IRON AND STEEL INDUSTRY: This is a heavy industry that acts as a foundation for all other industries by providing all forms of machinery needed to run them.

Steel is used to make a wide range of engineering products, construction materials, defence, medical, telecommunications, and scientific equipment, as well as a wide range of consumer goods. Steel production and consumption are used as indicators of a country’s progress.

ALUMINIUM SMELTING: Smelting of aluminium is the second-largest metallurgical sector. Bauxite is a bulky, dark reddish-colored rock that is used in smelters as a substitute for steel,

copper, zinc, and lead in a variety of industries.

CHEMICAL INDUSTRIES: It is Asia’s third-largest and the world’s twelfth-largest chemical industry. It includes both large and small manufacturing facilities. These enterprises can be found all across the country.

FERTILISER INDUSTRY: India is the world’s third-largest producer of nitrogen-based fertilisers. There are 57 fertiliser manufacturing plants that produce nitrogenous and complex nitrogenous fertilisers.

CEMENT INDUSTRY: Cement is used in the construction of homes, factories, bridges, highways, airports, dams, and other commercial buildings.

Limestone, silica, alumina, and gypsum are all bulky and heavy raw minerals used in this sector.

AUTOMOBILE INDUSTRY: Automobiles make vehicles that are used to transport goods and passengers quickly. In the past 20 years, this industry has grown at a rapid pace.

INFORMATION TECHNOLOGY AND ELECTRONICS INDUSTRY: Transistors, television, telephones, cellular telecom, pagers, radars, computers, and other goods are all part of the electronics sector.

The IT industry has helped to reduce unemployment by hiring a huge number of people.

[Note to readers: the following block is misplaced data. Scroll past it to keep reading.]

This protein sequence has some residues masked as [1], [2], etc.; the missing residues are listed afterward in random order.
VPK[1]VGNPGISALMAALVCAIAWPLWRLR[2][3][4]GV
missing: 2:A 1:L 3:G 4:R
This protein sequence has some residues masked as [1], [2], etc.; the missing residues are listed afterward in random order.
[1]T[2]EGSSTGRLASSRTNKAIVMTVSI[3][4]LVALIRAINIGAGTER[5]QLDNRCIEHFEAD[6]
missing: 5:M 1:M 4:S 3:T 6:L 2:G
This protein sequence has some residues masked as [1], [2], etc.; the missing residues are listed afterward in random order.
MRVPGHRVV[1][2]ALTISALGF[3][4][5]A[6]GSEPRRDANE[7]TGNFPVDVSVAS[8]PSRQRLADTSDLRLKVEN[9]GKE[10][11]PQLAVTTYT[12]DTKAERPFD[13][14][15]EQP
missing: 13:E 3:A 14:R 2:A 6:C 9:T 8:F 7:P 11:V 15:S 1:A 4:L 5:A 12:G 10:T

While fast industrial growth has certainly led to a significant economic growth, it has also resulted in a rise in pollution of land, water, air, and noise, finally resulting in destruction of the environment. Rapid industrialisation in the name of economic progress has resulted in a slew of significant issues.


Reducing environmental degradation should be done in a variety of methods. NTPC, India’s largest power company, has made a number of actions to protect the environment and protect the country’s natural resources.


NCERT Notes for Class 10 Social Science (Geography) Chapter 6 – Manufacturing Industries

Manufacturing is the process of producing items in big numbers once they have been processed from raw ingredients. Workers at steel mills, automobile manufacturers, breweries, textile mills, and bakeries, for example, are classified as secondary workers. CBSE Notes Class 10 Geography Chapter 6 – Manufacturing Sectors focuses on manufacturing industries that are classified as secondary.

CBSE Class 10 Social Science notes will assist students in studying the topic thoroughly and clearly.

These CBSE Class 10 Social Science notes were written by subject experts who made the study material very basic, both in terms of language and format.

NCERT Solved Question Answer CBSE Class 10 Geography Chapter 06 – Manufacturing Industries

Multiple choice questions. 

(a) Which industry uses limestone as a raw material ?

(a) Aluminium 

(b) Cement 

(c) Plastic 

(d) Automobile

Answer: (a) Cement.

(b) Which agency markets steel for the public sector plants ?

(a) HAIL 

(b) SAIL 

(c) TATA Steel 

(d) MNCC

Answer: (b) Sail.

(c) Which industry uses bauxite as a raw material ?

(a) Aluminium Smelting 

(b) Cement 

(c) Paper 

(d) Steel

Answer: (c) Aluminium.

(d) Which industry manufactures telephones, computers etc.

(a) Steel 

(c) Aluminium Smelting 

(b) Electronic 

(d) Information Technology

Answer: (d) Electronic industry.